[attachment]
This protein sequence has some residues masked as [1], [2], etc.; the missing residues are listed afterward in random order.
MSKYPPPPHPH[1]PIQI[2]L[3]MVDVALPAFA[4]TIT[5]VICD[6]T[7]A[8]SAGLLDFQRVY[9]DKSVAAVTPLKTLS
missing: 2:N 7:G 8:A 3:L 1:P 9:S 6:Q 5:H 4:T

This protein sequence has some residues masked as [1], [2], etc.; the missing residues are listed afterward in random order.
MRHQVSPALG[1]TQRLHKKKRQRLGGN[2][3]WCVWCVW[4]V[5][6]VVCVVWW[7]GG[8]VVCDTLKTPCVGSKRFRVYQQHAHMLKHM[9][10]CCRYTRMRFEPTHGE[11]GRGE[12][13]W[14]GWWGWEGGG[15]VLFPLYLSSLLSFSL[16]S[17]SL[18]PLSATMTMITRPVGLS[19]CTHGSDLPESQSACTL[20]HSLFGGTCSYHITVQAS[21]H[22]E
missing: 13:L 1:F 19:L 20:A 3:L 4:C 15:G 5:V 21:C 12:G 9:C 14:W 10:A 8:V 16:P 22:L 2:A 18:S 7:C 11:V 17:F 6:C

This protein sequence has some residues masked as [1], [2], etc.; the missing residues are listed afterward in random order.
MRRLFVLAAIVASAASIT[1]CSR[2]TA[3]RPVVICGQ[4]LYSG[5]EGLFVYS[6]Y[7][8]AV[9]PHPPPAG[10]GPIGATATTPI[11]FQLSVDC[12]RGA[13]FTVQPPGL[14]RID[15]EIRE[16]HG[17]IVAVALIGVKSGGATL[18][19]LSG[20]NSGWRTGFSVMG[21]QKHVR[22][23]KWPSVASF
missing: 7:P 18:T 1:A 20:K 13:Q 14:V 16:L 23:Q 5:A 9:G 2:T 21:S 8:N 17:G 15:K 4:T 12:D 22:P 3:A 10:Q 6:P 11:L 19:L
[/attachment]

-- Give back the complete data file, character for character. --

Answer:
This protein sequence has some residues masked as [1], [2], etc.; the missing residues are listed afterward in random order.
MSKYPPPPHPH[1]PIQI[2]L[3]MVDVALPAFA[4]TIT[5]VICD[6]T[7]A[8]SAGLLDFQRVY[9]DKSVAAVTPLKTLS
missing: 2:N 7:G 8:A 3:L 1:P 9:S 6:Q 5:H 4:T

This protein sequence has some residues masked as [1], [2], etc.; the missing residues are listed afterward in random order.
MRHQVSPALG[1]TQRLHKKKRQRLGGN[2][3]WCVWCVW[4]V[5][6]VVCVVWW[7]GG[8]VVCDTLKTPCVGSKRFRVYQQHAHMLKHM[9][10]CCRYTRMRFEPTHGE[11]GRGE[12][13]W[14]GWWGWEGGG[15]VLFPLYLSSLLSFSL[16]S[17]SL[18]PLSATMTMITRPVGLS[19]CTHGSDLPESQSACTL[20]HSLFGGTCSYHITVQAS[21]H[22]E
missing: 13:L 1:F 19:L 20:A 3:L 4:C 15:G 5:V 21:C 12:G 9:C 14:W 10:A 8:V 16:P 22:L 2:A 18:S 7:C 11:V 17:F 6:C

This protein sequence has some residues masked as [1], [2], etc.; the missing residues are listed afterward in random order.
MRRLFVLAAIVASAASIT[1]CSR[2]TA[3]RPVVICGQ[4]LYSG[5]EGLFVYS[6]Y[7][8]AV[9]PHPPPAG[10]GPIGATATTPI[11]FQLSVDC[12]RGA[13]FTVQPPGL[14]RID[15]EIRE[16]HG[17]IVAVALIGVKSGGATL[18][19]LSG[20]NSGWRTGFSVMG[21]QKHVR[22][23]KWPSVASF
missing: 7:P 18:T 1:A 20:K 13:Q 14:V 16:L 23:Q 5:A 9:G 2:T 21:S 8:N 17:G 15:K 4:T 12:D 22:P 3:A 10:Q 6:P 11:L 19:L